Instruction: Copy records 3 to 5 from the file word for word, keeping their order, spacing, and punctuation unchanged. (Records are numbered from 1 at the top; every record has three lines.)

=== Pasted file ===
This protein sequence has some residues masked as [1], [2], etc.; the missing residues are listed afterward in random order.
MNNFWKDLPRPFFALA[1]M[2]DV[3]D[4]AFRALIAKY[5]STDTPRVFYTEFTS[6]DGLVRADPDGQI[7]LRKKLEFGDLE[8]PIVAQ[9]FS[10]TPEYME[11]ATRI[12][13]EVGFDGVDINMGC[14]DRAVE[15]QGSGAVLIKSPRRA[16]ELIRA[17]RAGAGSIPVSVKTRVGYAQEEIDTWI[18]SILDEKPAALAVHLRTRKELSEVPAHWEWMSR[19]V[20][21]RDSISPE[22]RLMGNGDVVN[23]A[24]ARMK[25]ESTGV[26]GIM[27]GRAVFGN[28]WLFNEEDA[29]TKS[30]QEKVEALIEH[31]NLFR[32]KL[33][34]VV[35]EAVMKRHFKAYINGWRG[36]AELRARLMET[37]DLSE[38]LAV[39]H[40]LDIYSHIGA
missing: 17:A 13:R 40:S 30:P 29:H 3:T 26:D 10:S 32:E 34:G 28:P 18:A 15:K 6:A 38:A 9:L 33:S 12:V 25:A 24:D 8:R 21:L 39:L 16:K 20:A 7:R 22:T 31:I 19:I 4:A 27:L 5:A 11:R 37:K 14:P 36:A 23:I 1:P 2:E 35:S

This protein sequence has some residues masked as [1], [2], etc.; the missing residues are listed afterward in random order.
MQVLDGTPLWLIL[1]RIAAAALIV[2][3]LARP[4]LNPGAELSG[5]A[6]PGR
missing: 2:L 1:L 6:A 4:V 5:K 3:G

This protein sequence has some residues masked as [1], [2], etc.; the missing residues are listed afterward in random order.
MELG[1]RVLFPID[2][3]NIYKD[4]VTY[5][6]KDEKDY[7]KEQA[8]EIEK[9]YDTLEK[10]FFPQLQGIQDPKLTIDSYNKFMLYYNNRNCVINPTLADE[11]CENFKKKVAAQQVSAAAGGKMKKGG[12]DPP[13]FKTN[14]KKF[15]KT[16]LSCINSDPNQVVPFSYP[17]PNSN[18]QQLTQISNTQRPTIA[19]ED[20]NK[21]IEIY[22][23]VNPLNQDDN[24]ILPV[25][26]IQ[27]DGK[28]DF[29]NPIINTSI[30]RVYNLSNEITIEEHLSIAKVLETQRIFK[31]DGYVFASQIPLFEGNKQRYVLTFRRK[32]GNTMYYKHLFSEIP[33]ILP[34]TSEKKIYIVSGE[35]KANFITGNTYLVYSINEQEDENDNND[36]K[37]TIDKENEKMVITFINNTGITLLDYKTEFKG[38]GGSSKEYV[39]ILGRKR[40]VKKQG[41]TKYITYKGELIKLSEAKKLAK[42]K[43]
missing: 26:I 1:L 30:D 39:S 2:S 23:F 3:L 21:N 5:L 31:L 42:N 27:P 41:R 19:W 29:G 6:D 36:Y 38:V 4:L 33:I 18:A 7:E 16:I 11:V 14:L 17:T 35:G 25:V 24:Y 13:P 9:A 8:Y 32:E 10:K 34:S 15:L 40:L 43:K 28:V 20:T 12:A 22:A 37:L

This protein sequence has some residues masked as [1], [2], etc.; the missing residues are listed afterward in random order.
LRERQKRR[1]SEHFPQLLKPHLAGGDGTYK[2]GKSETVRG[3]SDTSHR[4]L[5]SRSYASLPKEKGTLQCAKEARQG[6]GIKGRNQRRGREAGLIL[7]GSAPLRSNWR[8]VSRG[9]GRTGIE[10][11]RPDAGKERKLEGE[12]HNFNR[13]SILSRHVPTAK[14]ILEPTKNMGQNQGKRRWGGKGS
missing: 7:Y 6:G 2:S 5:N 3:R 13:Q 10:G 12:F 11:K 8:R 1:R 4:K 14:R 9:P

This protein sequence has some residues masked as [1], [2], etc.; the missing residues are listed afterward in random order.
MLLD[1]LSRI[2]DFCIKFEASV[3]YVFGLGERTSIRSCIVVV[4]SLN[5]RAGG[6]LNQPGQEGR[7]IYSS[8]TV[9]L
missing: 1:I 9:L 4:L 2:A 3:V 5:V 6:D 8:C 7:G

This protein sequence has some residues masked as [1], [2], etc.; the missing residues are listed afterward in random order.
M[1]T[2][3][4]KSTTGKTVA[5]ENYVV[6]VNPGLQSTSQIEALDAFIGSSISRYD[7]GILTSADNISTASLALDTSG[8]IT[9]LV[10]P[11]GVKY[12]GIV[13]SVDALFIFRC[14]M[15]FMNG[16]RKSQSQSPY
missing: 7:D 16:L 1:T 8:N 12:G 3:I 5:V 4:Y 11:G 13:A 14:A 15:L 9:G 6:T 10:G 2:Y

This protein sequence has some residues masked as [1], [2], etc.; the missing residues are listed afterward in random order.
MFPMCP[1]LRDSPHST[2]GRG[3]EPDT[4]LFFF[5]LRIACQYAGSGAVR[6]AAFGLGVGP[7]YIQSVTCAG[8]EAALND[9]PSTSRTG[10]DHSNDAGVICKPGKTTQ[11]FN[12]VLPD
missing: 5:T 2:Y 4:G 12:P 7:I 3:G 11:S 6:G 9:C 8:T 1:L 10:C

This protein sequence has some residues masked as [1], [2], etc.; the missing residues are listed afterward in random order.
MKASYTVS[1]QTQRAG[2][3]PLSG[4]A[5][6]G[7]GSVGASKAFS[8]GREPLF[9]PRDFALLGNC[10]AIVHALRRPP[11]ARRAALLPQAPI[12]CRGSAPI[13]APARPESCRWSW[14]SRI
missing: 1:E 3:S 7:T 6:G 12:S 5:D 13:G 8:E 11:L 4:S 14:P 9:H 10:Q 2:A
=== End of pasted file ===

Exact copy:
This protein sequence has some residues masked as [1], [2], etc.; the missing residues are listed afterward in random order.
MELG[1]RVLFPID[2][3]NIYKD[4]VTY[5][6]KDEKDY[7]KEQA[8]EIEK[9]YDTLEK[10]FFPQLQGIQDPKLTIDSYNKFMLYYNNRNCVINPTLADE[11]CENFKKKVAAQQVSAAAGGKMKKGG[12]DPP[13]FKTN[14]KKF[15]KT[16]LSCINSDPNQVVPFSYP[17]PNSN[18]QQLTQISNTQRPTIA[19]ED[20]NK[21]IEIY[22][23]VNPLNQDDN[24]ILPV[25][26]IQ[27]DGK[28]DF[29]NPIINTSI[30]RVYNLSNEITIEEHLSIAKVLETQRIFK[31]DGYVFASQIPLFEGNKQRYVLTFRRK[32]GNTMYYKHLFSEIP[33]ILP[34]TSEKKIYIVSGE[35]KANFITGNTYLVYSINEQEDENDNND[36]K[37]TIDKENEKMVITFINNTGITLLDYKTEFKG[38]GGSSKEYV[39]ILGRKR[40]VKKQG[41]TKYITYKGELIKLSEAKKLAK[42]K[43]
missing: 26:I 1:L 30:D 39:S 2:S 23:F 3:L 21:N 5:L 31:L 42:N 27:P 41:R 19:W 29:G 6:D 36:Y 38:V 4:L 33:I 18:A 7:E 16:I 11:V 14:L 17:T 35:G 25:V 24:Y 13:P 9:A 8:Y 32:E 10:K 34:S 15:L 40:L 43:K 28:V 20:T 12:A 22:A 37:L

This protein sequence has some residues masked as [1], [2], etc.; the missing residues are listed afterward in random order.
LRERQKRR[1]SEHFPQLLKPHLAGGDGTYK[2]GKSETVRG[3]SDTSHR[4]L[5]SRSYASLPKEKGTLQCAKEARQG[6]GIKGRNQRRGREAGLIL[7]GSAPLRSNWR[8]VSRG[9]GRTGIE[10][11]RPDAGKERKLEGE[12]HNFNR[13]SILSRHVPTAK[14]ILEPTKNMGQNQGKRRWGGKGS
missing: 7:Y 6:G 2:S 5:N 3:R 13:Q 10:G 12:F 11:K 8:R 1:R 4:K 14:R 9:P

This protein sequence has some residues masked as [1], [2], etc.; the missing residues are listed afterward in random order.
MLLD[1]LSRI[2]DFCIKFEASV[3]YVFGLGERTSIRSCIVVV[4]SLN[5]RAGG[6]LNQPGQEGR[7]IYSS[8]TV[9]L
missing: 1:I 9:L 4:L 2:A 3:V 5:V 6:D 8:C 7:G